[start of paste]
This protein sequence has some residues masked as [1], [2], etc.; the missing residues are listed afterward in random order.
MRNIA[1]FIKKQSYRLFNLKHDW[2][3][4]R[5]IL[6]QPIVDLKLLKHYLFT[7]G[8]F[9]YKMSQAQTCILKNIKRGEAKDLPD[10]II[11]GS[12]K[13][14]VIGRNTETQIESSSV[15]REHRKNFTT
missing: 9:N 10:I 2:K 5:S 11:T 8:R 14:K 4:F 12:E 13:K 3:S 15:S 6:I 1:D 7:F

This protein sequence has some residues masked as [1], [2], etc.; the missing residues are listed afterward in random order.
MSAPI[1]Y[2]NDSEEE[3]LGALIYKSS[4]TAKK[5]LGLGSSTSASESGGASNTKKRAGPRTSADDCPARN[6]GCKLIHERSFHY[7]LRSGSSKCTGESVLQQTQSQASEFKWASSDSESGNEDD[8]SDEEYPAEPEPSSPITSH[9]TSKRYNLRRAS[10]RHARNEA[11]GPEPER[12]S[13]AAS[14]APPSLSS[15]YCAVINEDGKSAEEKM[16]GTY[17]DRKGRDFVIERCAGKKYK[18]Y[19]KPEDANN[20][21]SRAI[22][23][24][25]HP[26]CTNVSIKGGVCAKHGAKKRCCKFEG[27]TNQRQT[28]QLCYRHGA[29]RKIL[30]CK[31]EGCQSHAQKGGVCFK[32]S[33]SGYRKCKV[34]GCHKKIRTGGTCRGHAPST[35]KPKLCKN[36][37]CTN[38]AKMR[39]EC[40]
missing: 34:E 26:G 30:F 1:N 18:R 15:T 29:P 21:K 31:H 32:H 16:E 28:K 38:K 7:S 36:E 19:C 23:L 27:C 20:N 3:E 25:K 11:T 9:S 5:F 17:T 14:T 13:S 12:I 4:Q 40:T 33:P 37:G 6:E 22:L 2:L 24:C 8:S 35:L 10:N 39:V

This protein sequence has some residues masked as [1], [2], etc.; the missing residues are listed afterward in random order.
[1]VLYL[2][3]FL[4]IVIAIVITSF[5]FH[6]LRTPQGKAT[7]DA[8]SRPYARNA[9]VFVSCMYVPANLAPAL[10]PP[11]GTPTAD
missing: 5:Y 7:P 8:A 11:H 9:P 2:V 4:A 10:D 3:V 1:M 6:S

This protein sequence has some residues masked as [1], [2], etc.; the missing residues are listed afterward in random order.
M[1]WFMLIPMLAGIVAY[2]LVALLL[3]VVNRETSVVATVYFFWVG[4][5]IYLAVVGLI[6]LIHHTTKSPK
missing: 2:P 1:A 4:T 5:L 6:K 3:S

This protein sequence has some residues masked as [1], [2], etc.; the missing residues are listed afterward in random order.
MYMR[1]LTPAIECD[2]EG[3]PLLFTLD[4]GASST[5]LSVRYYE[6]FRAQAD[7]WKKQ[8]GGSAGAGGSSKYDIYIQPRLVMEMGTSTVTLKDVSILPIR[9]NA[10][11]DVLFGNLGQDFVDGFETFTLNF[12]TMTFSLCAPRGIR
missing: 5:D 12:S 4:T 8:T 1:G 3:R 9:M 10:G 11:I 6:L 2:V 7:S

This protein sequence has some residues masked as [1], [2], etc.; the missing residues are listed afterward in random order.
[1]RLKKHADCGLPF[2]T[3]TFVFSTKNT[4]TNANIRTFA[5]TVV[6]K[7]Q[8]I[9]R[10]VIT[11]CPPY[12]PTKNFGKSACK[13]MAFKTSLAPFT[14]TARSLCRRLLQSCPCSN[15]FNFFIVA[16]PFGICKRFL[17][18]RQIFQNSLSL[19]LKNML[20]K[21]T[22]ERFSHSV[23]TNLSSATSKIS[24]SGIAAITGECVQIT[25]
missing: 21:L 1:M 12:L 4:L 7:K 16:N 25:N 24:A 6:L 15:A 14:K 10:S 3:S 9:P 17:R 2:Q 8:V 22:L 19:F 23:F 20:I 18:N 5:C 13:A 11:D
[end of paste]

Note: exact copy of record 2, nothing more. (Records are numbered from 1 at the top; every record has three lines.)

This protein sequence has some residues masked as [1], [2], etc.; the missing residues are listed afterward in random order.
MSAPI[1]Y[2]NDSEEE[3]LGALIYKSS[4]TAKK[5]LGLGSSTSASESGGASNTKKRAGPRTSADDCPARN[6]GCKLIHERSFHY[7]LRSGSSKCTGESVLQQTQSQASEFKWASSDSESGNEDD[8]SDEEYPAEPEPSSPITSH[9]TSKRYNLRRAS[10]RHARNEA[11]GPEPER[12]S[13]AAS[14]APPSLSS[15]YCAVINEDGKSAEEKM[16]GTY[17]DRKGRDFVIERCAGKKYK[18]Y[19]KPEDANN[20][21]SRAI[22][23][24][25]HP[26]CTNVSIKGGVCAKHGAKKRCCKFEG[27]TNQRQT[28]QLCYRHGA[29]RKIL[30]CK[31]EGCQSHAQKGGVCFK[32]S[33]SGYRKCKV[34]GCHKKIRTGGTCRGHAPST[35]KPKLCKN[36][37]CTN[38]AKMR[39]EC[40]
missing: 34:E 26:G 30:F 1:N 18:R 15:T 29:P 21:K 31:H 32:H 16:E 28:K 38:K 7:S 36:E 19:C 23:L 27:C 20:N 3:E 25:K 11:T 9:S 5:F 17:T 14:T 13:S 12:I 4:Q 40:T 33:P 37:G 6:E 22:L 2:L 24:C 8:S 35:L 10:N 39:V